Video sharing platform Rumble is suing Google, accusing the YouTube-owner of abusing its power in the search and mobile market by promoting its own platforms.

According to the Wall Street Journal, the Canadian-based Rumble has accused Google of “unfairly rigging its search algorithm” and favoring video content hosted on YouTube over rival platforms. Rumble has become a popular video hosting platform for conservatives in the US who claim that the established tech platforms are engaging in censorship.

The decision by Rumble to sue Google comes as pressure has been placed on the tech giant over antitrust issues in recent months. This lawsuit argues it’s unfair that YouTube comes pre-installed on many mobile devices including within Google’s own Android operating system as it diverts potential traffic away from YouTube competitors.

The lawsuit states that “Google, through its search engine, was able to wrongfully divert massive traffic to YouTube, depriving Rumble of the additional traffic, users, uploads, brand awareness and revenue it would have otherwise received.”

A Google spokesperson told WSJ that they “will defend ourselves against these baseless claims.” A previous investigation by the WSJ found that Google’s own search results did often give preference to videos hosted on YouTube over those from rival platforms. This has proven to be the basis for Rumble’s decision to sue the search giant.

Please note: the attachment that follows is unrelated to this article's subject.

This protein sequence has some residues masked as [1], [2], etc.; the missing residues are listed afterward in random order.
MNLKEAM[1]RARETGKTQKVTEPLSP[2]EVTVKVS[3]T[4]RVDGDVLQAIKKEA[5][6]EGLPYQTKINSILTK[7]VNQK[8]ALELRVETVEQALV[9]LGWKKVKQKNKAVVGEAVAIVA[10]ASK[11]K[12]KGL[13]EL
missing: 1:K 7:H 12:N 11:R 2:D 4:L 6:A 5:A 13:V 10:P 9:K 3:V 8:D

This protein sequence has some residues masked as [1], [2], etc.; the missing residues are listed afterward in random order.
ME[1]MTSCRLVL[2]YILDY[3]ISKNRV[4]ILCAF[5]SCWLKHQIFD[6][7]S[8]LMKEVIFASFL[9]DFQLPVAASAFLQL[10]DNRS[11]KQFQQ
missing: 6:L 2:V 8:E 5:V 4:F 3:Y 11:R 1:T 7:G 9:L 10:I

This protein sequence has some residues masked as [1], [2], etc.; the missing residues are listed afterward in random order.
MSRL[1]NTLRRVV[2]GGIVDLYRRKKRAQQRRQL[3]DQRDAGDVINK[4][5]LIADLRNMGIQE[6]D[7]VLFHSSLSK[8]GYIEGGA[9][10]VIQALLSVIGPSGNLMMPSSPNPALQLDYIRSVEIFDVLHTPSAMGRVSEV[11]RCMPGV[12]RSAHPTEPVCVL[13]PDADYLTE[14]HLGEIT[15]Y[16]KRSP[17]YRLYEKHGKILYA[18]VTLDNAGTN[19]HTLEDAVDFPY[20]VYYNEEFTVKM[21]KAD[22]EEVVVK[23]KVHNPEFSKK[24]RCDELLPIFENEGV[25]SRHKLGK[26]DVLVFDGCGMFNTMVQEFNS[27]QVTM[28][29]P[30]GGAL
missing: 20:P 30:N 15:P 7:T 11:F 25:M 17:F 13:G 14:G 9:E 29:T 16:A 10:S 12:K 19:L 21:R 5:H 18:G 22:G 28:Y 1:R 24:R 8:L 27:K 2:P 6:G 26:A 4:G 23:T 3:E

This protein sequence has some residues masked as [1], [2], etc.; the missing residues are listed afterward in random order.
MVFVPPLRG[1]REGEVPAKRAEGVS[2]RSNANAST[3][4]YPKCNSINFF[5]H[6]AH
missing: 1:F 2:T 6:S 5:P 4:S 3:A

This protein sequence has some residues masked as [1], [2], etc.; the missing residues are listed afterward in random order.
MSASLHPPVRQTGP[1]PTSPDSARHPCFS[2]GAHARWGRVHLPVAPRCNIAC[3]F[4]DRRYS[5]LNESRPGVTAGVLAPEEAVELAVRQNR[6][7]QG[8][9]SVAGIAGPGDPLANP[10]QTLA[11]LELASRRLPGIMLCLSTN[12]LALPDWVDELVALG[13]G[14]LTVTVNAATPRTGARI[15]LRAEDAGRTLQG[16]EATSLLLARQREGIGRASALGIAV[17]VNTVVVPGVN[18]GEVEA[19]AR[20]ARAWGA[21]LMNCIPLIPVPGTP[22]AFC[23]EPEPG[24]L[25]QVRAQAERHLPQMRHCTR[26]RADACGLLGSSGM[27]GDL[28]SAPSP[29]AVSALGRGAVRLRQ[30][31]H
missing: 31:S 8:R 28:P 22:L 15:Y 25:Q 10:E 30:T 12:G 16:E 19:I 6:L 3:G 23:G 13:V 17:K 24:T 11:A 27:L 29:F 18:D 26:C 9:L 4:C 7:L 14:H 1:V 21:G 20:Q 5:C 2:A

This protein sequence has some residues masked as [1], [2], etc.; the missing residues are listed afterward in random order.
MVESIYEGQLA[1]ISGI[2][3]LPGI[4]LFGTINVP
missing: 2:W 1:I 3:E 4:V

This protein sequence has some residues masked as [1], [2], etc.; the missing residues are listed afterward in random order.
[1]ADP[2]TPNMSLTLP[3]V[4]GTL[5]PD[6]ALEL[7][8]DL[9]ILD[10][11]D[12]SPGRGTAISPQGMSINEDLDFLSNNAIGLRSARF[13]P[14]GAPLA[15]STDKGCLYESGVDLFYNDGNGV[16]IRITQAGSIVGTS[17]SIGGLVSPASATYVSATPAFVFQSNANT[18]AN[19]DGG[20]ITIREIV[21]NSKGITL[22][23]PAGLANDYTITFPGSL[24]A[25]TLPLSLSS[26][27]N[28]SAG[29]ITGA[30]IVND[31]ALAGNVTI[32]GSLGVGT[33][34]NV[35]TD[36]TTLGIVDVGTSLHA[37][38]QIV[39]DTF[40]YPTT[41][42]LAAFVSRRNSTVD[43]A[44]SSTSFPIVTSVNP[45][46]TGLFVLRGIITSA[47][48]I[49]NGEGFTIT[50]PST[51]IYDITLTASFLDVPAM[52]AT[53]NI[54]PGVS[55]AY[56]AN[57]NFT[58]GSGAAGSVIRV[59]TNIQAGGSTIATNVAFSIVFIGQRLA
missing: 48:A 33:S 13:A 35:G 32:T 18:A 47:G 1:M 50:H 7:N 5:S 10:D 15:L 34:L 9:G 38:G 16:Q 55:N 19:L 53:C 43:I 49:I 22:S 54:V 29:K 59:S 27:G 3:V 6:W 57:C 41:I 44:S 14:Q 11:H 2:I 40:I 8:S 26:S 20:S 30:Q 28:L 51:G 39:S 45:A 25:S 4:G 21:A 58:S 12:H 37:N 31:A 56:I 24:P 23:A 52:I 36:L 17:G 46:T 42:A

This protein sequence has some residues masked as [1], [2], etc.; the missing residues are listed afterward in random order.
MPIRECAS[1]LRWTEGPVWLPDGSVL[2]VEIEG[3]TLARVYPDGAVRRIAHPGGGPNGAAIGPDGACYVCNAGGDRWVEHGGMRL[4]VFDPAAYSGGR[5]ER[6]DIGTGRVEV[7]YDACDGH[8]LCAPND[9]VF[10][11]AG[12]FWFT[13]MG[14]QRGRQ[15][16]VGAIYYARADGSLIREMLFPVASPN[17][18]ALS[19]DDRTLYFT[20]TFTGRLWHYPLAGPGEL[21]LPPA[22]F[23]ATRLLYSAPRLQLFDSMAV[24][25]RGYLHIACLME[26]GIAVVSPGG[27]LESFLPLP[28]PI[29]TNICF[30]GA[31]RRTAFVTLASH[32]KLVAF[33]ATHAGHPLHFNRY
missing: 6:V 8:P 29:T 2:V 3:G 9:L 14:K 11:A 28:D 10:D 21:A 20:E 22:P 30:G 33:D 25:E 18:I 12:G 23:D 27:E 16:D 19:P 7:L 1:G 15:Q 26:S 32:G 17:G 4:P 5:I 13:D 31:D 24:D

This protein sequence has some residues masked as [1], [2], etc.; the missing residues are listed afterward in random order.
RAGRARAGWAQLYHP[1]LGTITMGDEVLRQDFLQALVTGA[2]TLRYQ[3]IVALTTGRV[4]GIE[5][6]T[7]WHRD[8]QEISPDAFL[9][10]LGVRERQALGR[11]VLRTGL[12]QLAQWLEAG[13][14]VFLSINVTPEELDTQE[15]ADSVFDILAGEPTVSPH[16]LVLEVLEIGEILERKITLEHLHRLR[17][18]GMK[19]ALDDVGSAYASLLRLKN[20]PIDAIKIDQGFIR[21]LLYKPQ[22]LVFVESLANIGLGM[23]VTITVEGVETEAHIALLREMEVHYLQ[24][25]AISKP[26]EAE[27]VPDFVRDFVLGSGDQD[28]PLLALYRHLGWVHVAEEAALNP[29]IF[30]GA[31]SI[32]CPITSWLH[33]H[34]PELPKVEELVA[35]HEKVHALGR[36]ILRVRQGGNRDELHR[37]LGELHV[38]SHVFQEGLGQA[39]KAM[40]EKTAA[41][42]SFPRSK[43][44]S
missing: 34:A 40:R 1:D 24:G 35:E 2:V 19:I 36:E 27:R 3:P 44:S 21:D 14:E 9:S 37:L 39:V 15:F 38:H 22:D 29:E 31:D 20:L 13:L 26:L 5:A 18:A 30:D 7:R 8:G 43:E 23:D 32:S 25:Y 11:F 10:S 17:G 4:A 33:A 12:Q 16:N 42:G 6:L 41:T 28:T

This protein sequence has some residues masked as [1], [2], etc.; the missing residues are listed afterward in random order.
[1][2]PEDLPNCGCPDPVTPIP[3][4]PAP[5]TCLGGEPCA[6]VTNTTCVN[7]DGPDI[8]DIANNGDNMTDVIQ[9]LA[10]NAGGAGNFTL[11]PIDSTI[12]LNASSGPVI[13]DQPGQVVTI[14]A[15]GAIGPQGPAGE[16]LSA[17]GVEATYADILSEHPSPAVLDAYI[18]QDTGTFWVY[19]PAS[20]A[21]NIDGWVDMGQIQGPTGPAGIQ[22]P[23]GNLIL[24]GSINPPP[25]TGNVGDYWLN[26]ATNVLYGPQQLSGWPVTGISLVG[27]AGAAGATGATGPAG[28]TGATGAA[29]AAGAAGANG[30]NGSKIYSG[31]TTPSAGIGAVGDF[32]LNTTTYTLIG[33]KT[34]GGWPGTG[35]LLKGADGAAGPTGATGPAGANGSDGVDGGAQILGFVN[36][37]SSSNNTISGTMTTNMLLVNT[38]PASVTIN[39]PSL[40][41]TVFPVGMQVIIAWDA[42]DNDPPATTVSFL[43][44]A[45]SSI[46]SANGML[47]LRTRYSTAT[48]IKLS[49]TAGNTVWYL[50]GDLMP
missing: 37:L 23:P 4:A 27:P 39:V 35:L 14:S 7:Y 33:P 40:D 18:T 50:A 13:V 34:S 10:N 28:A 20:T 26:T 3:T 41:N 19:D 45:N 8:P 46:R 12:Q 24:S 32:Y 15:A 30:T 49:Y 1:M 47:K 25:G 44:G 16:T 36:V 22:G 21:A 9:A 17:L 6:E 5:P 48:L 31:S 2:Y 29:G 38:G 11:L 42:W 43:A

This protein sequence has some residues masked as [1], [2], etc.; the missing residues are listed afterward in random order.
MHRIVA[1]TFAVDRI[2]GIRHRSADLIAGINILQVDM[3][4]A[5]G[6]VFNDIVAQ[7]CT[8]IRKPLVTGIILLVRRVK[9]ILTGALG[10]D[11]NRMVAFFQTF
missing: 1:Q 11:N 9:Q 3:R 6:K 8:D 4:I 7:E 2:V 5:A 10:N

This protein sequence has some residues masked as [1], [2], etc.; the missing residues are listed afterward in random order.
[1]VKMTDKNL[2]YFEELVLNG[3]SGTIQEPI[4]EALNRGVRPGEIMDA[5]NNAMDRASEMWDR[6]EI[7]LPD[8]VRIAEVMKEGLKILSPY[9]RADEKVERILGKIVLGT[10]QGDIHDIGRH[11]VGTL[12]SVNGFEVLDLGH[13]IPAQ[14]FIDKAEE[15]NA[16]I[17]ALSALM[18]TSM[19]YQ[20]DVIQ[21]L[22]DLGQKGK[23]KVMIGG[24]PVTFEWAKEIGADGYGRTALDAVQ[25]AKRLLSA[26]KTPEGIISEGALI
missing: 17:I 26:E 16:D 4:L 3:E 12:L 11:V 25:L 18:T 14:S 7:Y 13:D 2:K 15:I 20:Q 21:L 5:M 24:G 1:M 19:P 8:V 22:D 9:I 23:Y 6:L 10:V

In response to this prior investigation, Google suggested that no preference is given to YouTube content over other platforms or providers within Search.

The bulk of Rumble’s earnings are derived from video content licensing. With Rumble claiming that syndicated videos hosted on YouTube have amassed over 9.3 billion total views since 2014, returning $4.3 million in ad revenue. Much of the basis of this lawsuit hinges on the principle that although not all views would have been counted on their dedicated platform, a portion would have, had Google not favored YouTube content over Rumble content.

The Canadian firm also made the bold claim that advertising revenue lost on potentially “missing” views would have generated “well in excess of $2 billion.”

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